Jeffrey Orridge

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Jeffrey Orridge
Jeffrey L. Orridge.jpg
Orridge during first year as CFL Commissioner
Born Jeffrey Lyndon Orridge[1]
1960 (age 56–57)
New York City, New York
Nationality American-Canadian[1]
Known for Commissioner of the Canadian Football League
Executive Director of CBC Sports
General Counsel, USA Basketball

Jeffrey Lyndon Orridge (born c. 1960) was the 13th Commissioner of the Canadian Football League (CFL). He was the first African-American chief executive of a major North American sports league.[2] Previously, Orridge served as COO of Right to Play and executive director of CBC Sports Properties.[3]

Early life and education

Orridge is a New York native. His mother was a registered nurse and social worker and his father worked for the New York City Transit Authority. Orridge participated in track and field and played basketball in school until he tore his ACL.[4] He earned a psychology degree from Amherst College in 1982, and graduated from Harvard Law School in 1986.[3]

Career

After graduating from law school, Orridge joined the corporate law firm Rogers & Wells before becoming executive director of Home Attendant Corp. at North General Hospital.[citation needed] In 1991, he became head of business and legal affairs at USA Basketball, the governing body for the Olympic sport. He was the organization's first in-house attorney. He left the organization in 1994[5][4] and joined Reebok International. In the mid to late 1990s, he became global sports marketing director for Reebok International,[6][7] and was sports licensing director for Warner Bros. Consumer Products.[6] He also served as senior vice president and general manager for Momentum Worldwide and in the early 2000s, and as chief marketing officer for OneNetNow,[8] and has served as vice-president of worldwide licensing and entertainment and new business development for Mattel Inc.[9]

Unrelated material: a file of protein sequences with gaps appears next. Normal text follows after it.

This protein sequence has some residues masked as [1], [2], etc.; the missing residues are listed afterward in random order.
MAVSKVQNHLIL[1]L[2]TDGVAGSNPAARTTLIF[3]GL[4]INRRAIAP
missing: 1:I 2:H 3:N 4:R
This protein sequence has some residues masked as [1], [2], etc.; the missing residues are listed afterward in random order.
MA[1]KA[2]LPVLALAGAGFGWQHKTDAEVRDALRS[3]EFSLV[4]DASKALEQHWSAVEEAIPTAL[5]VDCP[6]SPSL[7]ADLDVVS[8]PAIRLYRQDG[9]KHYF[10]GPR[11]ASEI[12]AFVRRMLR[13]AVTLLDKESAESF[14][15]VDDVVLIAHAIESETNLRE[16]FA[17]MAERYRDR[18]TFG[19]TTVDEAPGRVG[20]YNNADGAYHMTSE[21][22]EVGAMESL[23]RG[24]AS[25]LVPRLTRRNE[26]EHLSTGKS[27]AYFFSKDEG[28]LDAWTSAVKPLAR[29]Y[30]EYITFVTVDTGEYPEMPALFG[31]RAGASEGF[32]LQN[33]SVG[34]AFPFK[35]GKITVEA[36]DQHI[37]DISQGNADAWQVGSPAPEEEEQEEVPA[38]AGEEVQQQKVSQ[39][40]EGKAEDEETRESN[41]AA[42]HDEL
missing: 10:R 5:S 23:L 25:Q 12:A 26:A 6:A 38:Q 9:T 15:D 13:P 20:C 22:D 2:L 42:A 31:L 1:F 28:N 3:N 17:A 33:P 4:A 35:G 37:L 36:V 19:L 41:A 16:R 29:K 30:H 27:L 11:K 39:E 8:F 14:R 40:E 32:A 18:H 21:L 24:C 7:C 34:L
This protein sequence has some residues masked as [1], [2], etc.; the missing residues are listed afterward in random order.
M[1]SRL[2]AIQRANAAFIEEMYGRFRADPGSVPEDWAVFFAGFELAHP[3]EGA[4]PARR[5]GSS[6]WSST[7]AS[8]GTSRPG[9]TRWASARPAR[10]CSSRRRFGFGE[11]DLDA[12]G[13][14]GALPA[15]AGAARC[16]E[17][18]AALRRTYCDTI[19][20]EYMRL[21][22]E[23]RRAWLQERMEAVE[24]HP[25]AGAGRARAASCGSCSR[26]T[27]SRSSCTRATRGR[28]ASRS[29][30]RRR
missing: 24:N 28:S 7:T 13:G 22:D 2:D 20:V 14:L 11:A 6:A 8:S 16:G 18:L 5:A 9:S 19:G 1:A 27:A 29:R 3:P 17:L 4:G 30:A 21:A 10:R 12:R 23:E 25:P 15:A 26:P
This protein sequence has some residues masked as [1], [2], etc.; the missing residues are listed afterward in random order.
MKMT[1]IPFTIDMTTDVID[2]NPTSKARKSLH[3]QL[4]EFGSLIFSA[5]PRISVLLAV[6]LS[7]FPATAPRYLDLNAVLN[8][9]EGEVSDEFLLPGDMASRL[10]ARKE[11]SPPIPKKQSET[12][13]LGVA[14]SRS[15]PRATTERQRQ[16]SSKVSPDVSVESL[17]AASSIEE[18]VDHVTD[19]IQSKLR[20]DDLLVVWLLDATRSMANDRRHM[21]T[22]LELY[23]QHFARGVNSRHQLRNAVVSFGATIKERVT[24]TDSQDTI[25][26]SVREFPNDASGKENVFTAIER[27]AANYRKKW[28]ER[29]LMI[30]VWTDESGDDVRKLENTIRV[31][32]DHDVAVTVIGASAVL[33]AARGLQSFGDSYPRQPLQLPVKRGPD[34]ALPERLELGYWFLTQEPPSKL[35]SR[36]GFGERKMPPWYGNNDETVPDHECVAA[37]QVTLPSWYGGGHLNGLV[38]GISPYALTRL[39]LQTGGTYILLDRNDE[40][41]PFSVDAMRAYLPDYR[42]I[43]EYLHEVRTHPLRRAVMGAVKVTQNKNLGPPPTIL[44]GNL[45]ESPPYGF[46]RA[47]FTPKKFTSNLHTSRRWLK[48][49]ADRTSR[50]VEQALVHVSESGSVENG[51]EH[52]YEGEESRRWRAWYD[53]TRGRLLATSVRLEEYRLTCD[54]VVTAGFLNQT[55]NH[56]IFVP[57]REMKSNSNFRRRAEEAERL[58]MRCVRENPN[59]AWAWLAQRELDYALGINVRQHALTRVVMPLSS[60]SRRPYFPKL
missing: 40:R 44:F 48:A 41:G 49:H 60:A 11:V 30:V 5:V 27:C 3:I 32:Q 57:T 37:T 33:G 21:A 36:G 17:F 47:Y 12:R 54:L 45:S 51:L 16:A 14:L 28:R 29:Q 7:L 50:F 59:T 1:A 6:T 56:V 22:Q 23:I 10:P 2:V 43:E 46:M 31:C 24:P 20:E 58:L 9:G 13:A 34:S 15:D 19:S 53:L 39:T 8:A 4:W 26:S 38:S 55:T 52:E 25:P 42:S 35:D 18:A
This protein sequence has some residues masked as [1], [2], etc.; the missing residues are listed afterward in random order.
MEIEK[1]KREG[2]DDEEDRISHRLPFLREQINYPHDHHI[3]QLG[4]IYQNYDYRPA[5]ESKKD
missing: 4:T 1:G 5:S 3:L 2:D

In 2007, he was named chief operating officer at Right to Play in Canada, an organization that focused on the use of sports and play for development with children in disadvantaged countries, until 2011.[4][3] In April 2011, Orridge became executive director of CBC Sports Properties.[3] Orridge also served as general manager for the Olympics on CBC.[4]

In March 2015, Orridge became the first African-American chief executive of a major North American sports league when he became the 13th commissioner of the Canadian Football League (CFL).[2] In April 2017, it was announced that due to philosophical differences between Orridge and the board of governors over the future of the CFL, Orridge would step down from his position as commissioner of the CFL, effective June 30, 2017.[10][11] His final day as CFL commissioner was June 15, 2017, with Jim Lawson taking over the Commissioner role on an interim basis.[12] He was succeeded by Randy Ambrosie as commissioner on July 5, 2017.[13]

Controversy